European support for Ukraine ‘stays strong’ after Berlusconi defends Putin

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European support for Ukraine “remains strong,” Western officials said, after former Italian Prime Minister Silvio Berlusconi defended Russian President Vladimir Putin’s invasion.

Berlusconi told Italian broadcasters on Thursday that Putin only wanted to replace Ukrainian President Volodymyr Zelensky with a government of “decent people”.

His right-wing party Forza Italia, in a coalition with Giorgia Meloni’s far-right Brothers of Italy and League leader Matteo Salvini, is expected to form the Italian government after Sunday’s elections.

Both Mr Salvini and Ms Meloni have denied receiving funding from Russia after the Italian election campaign was rocked by the publication of a US intelligence report on Russian funding of foreign political parties.

On how events in Italy could affect solidarity in Europe over Ukraine, Western officials said Friday that broader support has “strengthened” in recent days.

“At this stage, European and wider support for Ukraine remains strong,” said an official.

Referring to statements made by leaders this week at the UN General Assembly in New York, the official said countries have been “clear” about their support for Ukraine and the illegality of mock referendums Russia plans to hold in conquered southern states. regions.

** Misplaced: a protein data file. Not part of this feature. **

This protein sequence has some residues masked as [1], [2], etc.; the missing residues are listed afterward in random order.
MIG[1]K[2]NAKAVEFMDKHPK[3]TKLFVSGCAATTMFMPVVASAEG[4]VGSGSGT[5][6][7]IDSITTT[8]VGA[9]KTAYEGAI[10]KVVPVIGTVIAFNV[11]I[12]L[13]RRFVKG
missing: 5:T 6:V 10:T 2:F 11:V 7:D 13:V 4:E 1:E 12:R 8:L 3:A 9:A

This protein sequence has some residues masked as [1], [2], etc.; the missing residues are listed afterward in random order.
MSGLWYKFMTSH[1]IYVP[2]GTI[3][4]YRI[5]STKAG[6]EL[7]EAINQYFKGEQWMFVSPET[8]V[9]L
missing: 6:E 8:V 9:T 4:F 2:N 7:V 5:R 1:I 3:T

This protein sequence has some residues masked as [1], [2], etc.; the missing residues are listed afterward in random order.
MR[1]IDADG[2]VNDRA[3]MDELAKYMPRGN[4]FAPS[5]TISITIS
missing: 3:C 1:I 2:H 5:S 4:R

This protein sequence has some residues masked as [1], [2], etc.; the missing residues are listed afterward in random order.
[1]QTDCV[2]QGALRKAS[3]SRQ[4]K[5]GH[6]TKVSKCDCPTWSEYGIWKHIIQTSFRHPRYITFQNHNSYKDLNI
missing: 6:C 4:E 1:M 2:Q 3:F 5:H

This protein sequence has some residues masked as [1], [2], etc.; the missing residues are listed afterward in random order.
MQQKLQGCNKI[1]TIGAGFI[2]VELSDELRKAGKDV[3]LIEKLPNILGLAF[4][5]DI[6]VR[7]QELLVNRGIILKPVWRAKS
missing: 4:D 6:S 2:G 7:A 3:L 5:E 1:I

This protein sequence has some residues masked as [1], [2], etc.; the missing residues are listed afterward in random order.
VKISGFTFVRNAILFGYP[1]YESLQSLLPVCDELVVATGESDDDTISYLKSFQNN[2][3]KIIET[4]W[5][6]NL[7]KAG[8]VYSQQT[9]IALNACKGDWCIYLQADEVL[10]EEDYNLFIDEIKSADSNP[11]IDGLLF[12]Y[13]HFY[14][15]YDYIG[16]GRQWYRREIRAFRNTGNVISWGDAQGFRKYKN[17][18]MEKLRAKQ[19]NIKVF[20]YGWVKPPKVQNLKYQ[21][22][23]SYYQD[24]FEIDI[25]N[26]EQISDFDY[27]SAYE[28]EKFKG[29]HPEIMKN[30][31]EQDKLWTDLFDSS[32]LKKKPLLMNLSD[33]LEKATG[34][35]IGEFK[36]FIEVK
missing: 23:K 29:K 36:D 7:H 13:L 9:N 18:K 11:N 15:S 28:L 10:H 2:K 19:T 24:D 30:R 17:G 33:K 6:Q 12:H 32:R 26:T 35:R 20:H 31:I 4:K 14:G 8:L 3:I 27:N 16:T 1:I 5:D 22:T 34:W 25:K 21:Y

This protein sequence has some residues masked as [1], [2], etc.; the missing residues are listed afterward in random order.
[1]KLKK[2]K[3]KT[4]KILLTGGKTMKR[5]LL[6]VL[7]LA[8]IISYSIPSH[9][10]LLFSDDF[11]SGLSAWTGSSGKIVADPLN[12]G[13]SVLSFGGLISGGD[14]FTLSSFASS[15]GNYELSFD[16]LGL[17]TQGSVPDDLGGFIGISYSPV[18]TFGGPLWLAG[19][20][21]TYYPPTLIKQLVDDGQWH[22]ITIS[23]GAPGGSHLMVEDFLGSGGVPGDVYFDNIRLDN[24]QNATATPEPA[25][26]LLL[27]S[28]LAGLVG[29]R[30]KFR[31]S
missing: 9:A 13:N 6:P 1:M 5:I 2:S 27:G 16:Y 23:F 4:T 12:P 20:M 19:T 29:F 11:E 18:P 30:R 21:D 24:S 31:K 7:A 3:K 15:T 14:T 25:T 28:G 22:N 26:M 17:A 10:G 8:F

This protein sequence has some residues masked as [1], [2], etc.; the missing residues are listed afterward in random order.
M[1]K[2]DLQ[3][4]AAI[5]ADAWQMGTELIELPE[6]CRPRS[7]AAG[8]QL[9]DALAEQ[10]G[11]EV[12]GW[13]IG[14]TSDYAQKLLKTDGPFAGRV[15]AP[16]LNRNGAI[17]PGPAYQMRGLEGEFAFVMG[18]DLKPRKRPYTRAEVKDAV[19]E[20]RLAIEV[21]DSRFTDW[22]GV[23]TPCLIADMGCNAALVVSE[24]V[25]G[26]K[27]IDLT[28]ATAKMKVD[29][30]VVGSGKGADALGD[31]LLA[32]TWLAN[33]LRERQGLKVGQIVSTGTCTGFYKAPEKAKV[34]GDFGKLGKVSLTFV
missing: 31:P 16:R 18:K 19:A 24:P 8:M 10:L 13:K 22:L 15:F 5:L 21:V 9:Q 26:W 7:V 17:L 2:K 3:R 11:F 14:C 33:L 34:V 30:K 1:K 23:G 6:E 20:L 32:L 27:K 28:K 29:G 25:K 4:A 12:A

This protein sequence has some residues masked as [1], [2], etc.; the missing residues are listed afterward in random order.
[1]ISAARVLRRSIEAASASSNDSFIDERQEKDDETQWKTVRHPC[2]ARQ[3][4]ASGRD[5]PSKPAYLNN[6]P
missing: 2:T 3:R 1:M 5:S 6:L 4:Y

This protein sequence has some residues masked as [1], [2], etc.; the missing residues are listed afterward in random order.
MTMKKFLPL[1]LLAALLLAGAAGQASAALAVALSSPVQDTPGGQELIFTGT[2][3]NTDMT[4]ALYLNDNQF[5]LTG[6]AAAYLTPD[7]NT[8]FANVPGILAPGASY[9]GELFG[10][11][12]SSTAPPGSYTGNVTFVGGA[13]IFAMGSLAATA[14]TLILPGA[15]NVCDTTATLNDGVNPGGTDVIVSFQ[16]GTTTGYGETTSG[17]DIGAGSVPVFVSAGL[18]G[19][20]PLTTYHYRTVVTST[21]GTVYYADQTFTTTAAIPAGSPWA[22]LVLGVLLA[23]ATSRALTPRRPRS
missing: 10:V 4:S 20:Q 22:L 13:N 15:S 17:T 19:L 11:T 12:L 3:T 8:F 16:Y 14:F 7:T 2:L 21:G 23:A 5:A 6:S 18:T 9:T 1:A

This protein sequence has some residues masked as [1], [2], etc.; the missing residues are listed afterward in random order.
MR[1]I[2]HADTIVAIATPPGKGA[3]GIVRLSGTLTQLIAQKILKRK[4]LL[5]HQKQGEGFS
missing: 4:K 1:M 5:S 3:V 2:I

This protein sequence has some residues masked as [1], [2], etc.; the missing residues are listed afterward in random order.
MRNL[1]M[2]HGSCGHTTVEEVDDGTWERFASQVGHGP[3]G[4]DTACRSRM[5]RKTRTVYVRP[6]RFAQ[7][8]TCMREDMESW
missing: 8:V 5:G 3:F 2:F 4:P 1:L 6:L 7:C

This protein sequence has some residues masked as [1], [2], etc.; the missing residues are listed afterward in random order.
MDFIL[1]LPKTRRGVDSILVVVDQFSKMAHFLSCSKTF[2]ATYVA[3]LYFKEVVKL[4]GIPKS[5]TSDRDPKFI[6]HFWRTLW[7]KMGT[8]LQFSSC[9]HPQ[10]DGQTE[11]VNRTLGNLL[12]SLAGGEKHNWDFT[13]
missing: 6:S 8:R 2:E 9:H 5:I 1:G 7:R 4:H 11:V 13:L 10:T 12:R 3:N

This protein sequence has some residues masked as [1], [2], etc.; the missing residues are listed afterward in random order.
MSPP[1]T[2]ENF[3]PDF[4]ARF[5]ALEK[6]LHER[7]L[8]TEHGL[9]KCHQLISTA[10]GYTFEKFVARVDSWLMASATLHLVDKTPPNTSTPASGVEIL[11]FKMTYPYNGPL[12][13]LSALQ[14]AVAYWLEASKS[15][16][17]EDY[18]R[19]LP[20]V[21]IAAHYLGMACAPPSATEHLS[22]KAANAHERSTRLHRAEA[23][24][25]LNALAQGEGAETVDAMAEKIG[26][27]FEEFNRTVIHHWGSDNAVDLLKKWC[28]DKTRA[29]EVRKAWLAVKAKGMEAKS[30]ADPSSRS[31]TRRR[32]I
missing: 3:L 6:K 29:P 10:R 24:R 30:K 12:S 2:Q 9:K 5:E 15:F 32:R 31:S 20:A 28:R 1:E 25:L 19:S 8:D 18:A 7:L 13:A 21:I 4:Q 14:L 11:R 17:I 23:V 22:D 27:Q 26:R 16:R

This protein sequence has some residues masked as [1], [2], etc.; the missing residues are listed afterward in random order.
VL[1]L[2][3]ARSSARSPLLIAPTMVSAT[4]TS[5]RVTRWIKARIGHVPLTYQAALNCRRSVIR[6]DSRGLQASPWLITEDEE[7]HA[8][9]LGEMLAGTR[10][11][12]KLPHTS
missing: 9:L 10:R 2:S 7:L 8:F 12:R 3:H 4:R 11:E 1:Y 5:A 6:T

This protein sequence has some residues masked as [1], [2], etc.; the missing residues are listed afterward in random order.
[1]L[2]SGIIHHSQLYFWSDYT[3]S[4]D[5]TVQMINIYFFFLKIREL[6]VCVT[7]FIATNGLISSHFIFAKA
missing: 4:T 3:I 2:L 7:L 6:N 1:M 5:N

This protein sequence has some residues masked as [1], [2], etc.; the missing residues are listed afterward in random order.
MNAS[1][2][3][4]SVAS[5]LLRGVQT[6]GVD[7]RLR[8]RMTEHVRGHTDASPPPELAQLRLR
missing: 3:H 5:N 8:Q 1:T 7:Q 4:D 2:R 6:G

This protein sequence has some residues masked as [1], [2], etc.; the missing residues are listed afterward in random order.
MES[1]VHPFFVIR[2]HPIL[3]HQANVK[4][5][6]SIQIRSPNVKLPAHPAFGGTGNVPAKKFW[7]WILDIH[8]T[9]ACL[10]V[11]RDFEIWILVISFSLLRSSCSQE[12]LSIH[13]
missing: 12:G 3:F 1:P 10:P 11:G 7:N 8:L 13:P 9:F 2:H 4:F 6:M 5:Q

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They added: “In fact, Russia’s escalations in nuclear rhetoric, by taking action at the UN General Assembly, which is clearly in violation of the UN Charter, by carrying out the threats to disrupt Europe’s energy supply and by the mounting evidence of atrocities in areas where they “I think we have seen European solidarity strengthen rather than vice versa.”

“I exclude Silvio Berlusconi from that comment,” the official said, but added that they had not heard his comments themselves.

Western officials also said Mr Putin’s recent announcements of referendums and partial mobilization “didn’t change anything in terms of the UK’s policy response”.

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It comes as Prime Minister Liz Truss pledged the UK to keep military aid at a similar level until 2023.

The officials also said Russia’s announcements of partial mobilization are likely to cause political problems in Moscow, have the potential to dent support for the war in Russian society and contribute to “very poor morale” among the troops.

The move follows Ukraine’s rapid advance against Russian forces in the north of the country.

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